In physics and optics, the Fraunhofer lines are a set of spectral lines named for the German physicist Joseph von Fraunhofer (1787â€“1826). The lines were originally observed as dark features (absorption lines) in the optical spectrum of the Sun.
The English chemist William Hyde Wollaston was in 1802 the first person to note the appearance of a number of dark features in the solar spectrum. In 1814, Fraunhofer independently rediscovered the lines and began a systematic study and careful measurement of the wavelength of these features. In all, he mapped over 570 lines, and designated the principal features with the letters A through K, and weaker lines with other letters.
A set of dark features in the optical spectrum of the Sun.
A set of 574 dark features identified by Joseph von Fraunhofer.
The same Fraunhofer after whom a certain Fraunhofer Society was named.
The same Fraunhofer Society who invented MPEG-1 Audio Layer 3, commonly referred to as MP3.
The same MP3 patents at the heart of the Microsoft/Alcatel-Lucent patent lawsuit.
“If people had understood how patents would be granted when most of today’s ideas were invented and had taken out patents, the industry would be at a complete standstill today…A future start-up with no patents of its own will be forced to pay whatever price the giants choose to impose.”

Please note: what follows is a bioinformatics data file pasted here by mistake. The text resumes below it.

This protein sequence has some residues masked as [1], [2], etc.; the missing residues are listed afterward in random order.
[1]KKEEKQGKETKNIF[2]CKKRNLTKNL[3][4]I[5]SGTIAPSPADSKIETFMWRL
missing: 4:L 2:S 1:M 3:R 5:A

The same patent system that allows patents like this one:
|United States Patent Application||20060259306|
|Roberts; Timothy Wace||November 16, 2006|
Business method protecting jokes
The specification describes a method of protecting jokes by filing patent applications therefor, and gives examples of novel jokes to be thus protected. Specific jokes to be protected by the process of the invention include stories about animals playing ball-games, in which alliteration is used in the punch-line; a scheme for raising money for charity by providing dogs for carriage by Underground passengers; and the joke that consists in filing a patent application to protect jokes. A novel type of patent application, one that claims itself, and hence is termed `homoproprietary`, is disclosed.
Sean asked me what I thought of the Microsoft versus Alcatel-Lucent spat. Something I’ve been thinking about for a while. So what’s my answer?
Sean, I feel sad. I think we’re heading for a period of more and more intense patent lawsuits as the system crumbles under its own weight. I think we’re already at a stage where companies genuinely believe they have to have a bunch of patents in their armoury, in order to do battle with other companies with other patents in other armouries. I think we’ve already gone past the offensive/defensive/frivolous stage, we now have creatures like cross-patents and even self-referential ones.
I think there are people around who would prefer to employ patents rather than people.
And I think creativity will suffer as a result of all this. For a while.
As long as we have sets of dark features obscuring the Sun of our creativity, dark features that make up our broken patent system.